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Most of my young adult life, as is the case with many adolescents, I felt as if I was constantly searching for something. I felt like I was grasping for something non-existent. My life drastically and unexpectedly changed when I was a teenager, leaving me crippled with fear, buckled over in pain, and utterly and completely lost in my life.
Struggling with my feelings of self-worth, I let what began as a lack of appetite morph into something greater.
It became a monstrous eating disorder consuming my every thought.
No matter what I did or who I tried to become, I felt worthless, used, abused, and lost.
I felt as if my identity had been stolen from me and I was left not knowing anything about who I was. Because of this, I desperately fought for my eating disorder to become both my identity and my companion. Ironically, I felt as if my eating disorder was who I had chosen to become. It left an even bigger void in my life, one I could never figure out how to fill.
I was not only empty from my lack of nourishment, but I also felt like a shell of a person.
Fast-forward almost ten years later: although it has been a slow and quite painful process, I am finally finding myself. I do not doubt recovery from an eating disorder–or any mental illness–aids in the process of discovering who you are.
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When you are consumed by something as powerful as a mental illness, you become somewhat of a slave to it. You see little except the eating disorder itself.
If I couldn’t figure out who I was, I would not be able to move forward with my eating disorder recovery. Figuring that out meant getting past the thing I was holding deep inside. I kept something a secret for a long time from those who thought they knew me best.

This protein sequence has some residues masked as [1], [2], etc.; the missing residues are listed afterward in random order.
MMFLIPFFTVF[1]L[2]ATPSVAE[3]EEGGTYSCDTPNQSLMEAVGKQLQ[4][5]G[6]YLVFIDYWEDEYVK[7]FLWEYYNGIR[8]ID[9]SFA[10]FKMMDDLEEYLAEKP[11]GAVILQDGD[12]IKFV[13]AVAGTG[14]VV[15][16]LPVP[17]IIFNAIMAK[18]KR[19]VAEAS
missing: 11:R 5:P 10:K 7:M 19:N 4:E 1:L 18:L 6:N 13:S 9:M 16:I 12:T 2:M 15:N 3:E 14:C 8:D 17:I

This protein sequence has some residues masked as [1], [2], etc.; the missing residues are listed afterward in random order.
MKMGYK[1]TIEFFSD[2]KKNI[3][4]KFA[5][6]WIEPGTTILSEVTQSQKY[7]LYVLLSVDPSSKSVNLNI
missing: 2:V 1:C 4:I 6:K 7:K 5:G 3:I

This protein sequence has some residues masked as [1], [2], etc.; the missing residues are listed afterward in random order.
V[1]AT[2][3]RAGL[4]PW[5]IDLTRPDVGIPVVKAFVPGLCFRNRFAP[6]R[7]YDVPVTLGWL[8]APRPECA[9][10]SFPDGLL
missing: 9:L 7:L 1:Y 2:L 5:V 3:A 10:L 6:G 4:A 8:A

I kept it a secret because I was scared.
Deep down I had hoped my eating disorder would take my life before I had to unearth the painful secret keeping me from being who I truly was. I was ashamed and consumed by what people would think of me.
So often, it is the fear of what people think keeping us imprisoned in our bondages. However, when you reach the point where you can let go and not care what others think, it is as if a huge weight has been lifted from your shoulders.
It was the first step for me. I had to let go of the fears holding me captive such as the fear of what others would think, the fear of losing people who once meant a great deal to me, and the fear of being me.
I needed to let go of fear and allow myself to accept love.
It was through this process of coming out to friends and family that I discovered who I was. Doing this — in addition to allowing myself to fall in love with my (now) wife –I began to change. The void in my life was beginning to fill and instead of feeling lost, I felt found.
This first step catapulted me towards recovery from my eating disorder and continues to teach me to accept and love myself. People so often say in order to love someone, you first must love yourself.
But, when I found love and accepted who I was, I, in turn, began to love myself.
Just as I came to terms with finding myself and telling others who I am, I came to terms with accepting myself in recovery as well. I began accepting my body along with its changes. By choosing recovery I wasn’t going against everything the eating disorder had brainwashed me to believe. Instead, I was choosing health and happiness for myself.
Finding yourself and knowing who you are is a journey and a process. It takes time. If you are feeling lost in your life, with no idea who you are or what you are doing on this planet we call home, be patient with yourself.
Allow yourself to break some rules. Be bold.
Learn from mistakes and move forward with the knowledge you are capable of living your life on your own terms, and you never need to apologise for it.
“Today you are you! That is truer than true! There is no one alive who is you-er than you!” –Dr. Seuss.
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The opinions and information shared in this article may not represent that of Libero Network Society. We hold no liability for any harm that may incur from reading content on our site. Please always consult your own medical professionals before making any changes to your medication, activities, or recovery process.